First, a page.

Medicare Mental Health Workforce Coalition

Medicare Mental Health Workforce Coalition: Get involved. Make a lasting impact.

Contact your elected representatives and advocate for the Mental Health Access Improvement Act (S. 828/H.R. 432) today!

Please urge Congress to pass the bipartisan Mental Health Access Improvement Act (S. 828/H.R. 432) by inundating members’ offices with tweets, Facebook posts, and emails. This act, which would recognize mental health counselors and marriage and family therapists as covered Medicare providers, has widespread support from nearly 30 major organizations, including AARP, the National Alliance on Mental Illness (NAMI), the American Foundation for Suicide Prevention, the Jewish Federations of North America, the National Rural Health Association, and the National Association of Community Health Centers. In addition, several large health insurance providers, including Care First Blue Cross, CIGNA, Anthem, Kaiser Permanente, Magellan Health, and Centene, have shown support. Please join these organizations and ask Congress to pass this crucial legislation to add 225,000 providers to the Medicare network.

We recognize that not everyone has experience with advocating for legislative change. That’s okay because we do and we are here to help you!

There are a variety of options available for you to choose from to get involved and make a lasting impact. We have outlined some of those options and have even generated some examples to get you started. Choose any of the options below that best fits your schedule and comfort level.

NBCC’s Grassroots Action Center allows you to easily email, tweet, or call congressional leaders about key issues. Contact information and sample content is automatically generated for you!

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How to Find the Contact Information for Members of Congress:

Senators
Representatives

Can You Spare a Few Minutes?

Visit our action center and send a message to your congressional leaders using our Grassroots Action Center platform. The best part? The content is already written for you! Fully customizable, you can send an email, tweet, or phone message in minutes.

  • #UpdateMedicare
  • #SeniorMentalHealth
  • #MedicareMentalHealth

Fast and impactful, a tweet to a member of Congress shows that Medicare mental health access is an issue that is at the forefront of your mind. This can be completed on your own or by registering for NBCC’s Grassroots Action Center.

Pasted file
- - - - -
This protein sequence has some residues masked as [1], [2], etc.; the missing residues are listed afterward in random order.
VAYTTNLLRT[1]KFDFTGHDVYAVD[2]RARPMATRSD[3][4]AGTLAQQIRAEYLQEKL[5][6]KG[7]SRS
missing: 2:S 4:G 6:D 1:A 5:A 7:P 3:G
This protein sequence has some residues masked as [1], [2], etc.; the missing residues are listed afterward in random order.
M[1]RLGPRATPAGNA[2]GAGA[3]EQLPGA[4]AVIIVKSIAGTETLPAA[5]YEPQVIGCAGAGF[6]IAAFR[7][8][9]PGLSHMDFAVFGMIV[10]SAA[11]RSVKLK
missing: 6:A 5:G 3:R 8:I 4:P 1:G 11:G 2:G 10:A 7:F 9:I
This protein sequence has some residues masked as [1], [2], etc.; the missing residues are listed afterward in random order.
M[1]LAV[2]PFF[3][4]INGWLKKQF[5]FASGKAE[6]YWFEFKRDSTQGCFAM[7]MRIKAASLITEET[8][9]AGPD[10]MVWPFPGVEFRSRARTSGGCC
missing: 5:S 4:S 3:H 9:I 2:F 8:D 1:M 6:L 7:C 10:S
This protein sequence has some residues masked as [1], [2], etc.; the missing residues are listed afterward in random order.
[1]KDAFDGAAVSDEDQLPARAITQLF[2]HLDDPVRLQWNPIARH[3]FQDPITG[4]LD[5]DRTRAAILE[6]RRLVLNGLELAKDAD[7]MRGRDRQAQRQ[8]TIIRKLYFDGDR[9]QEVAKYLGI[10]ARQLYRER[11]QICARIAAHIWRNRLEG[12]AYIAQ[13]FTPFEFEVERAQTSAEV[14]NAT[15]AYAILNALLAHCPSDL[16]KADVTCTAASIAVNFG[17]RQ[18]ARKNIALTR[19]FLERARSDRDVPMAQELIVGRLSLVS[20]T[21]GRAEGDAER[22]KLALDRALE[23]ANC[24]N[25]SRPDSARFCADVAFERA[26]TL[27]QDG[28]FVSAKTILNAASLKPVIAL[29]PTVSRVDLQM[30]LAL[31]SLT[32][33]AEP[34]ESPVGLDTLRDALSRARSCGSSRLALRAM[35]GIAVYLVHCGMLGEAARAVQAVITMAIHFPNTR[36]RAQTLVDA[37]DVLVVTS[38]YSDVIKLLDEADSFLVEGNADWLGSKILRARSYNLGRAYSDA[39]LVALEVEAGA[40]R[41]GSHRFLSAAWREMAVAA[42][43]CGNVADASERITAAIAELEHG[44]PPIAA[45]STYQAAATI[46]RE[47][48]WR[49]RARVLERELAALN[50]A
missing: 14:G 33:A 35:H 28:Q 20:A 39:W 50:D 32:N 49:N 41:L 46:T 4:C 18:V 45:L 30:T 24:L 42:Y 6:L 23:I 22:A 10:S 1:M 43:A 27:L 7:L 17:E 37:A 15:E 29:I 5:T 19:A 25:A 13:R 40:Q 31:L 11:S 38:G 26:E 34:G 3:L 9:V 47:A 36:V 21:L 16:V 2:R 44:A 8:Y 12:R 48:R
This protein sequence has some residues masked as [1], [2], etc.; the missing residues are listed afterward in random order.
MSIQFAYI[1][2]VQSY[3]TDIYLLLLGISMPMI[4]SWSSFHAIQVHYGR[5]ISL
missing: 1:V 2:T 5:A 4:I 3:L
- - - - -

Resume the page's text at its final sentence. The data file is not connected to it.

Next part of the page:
Examples:

@__________ I’m a constituent from [city]. Studies show that over 500,000 seniors on Medicare are receiving high amounts of opioids, and almost 90,000 beneficiaries are at serious risk of opioid misuse or overdose. We need mental health counselors to be able to accept Medicare clients in order to address this crisis directly. Please support S. 828/H.R. 432. #UpdateMedicare #SeniorMentalHealth #MedicareMentalHealth

  • #UpdateMedicare
  • #SeniorMentalHealth
  • #MedicareMentalHealth

Quick and efficient, a Facebook post to a congressional member allows you to describe how you, your clients, and your practice are impacted by the restricted access to mental health services. Do you have to turn seniors away? They should know.

Examples:

@___________, I am a constituent from [City] and a mental health counselor. There’s a shortage of mental health and substance abuse providers in the Medicare system, despite an increase in mental health and addiction disorders amongst seniors. Please sign on to the Mental Health Access Improvement Act to increase seniors’ access to cost-effective mental health counselors and save lives. #SeniorMentalHealth #MedicareMentalHealth

Do You Have a Little More Time to Spare?

An email to a member of Congress allows you to truly highlight your passion for this issue as well as your experiences with the potential impact that this legislation could have for your family, your clients, and your practice. This can be completed on your own or by registering for NBCC’s Grassroots Action Center.

Example:

Subject: Please Support Medicare Coverage for Mental Health Counselors and Marriage and Family Therapists

Dear Senator or Representative _______:

I am a constituent, (licensed mental health counselor or marriage and family therapist), and a board certified counselor. I strongly urge you to co-sponsor the Mental Health Access Improvement Act (S.828/H.R. 432). This bipartisan legislation is co-sponsored by Sens. John Barrasso and Debbie Stabenow, and Reps. Mike Thompson and John Katko. The bill would authorize Medicare payment for outpatient psychotherapy services provided by mental health counselors and marriage and family therapists. This bill has twice passed the House and the Senate, though not simultaneously.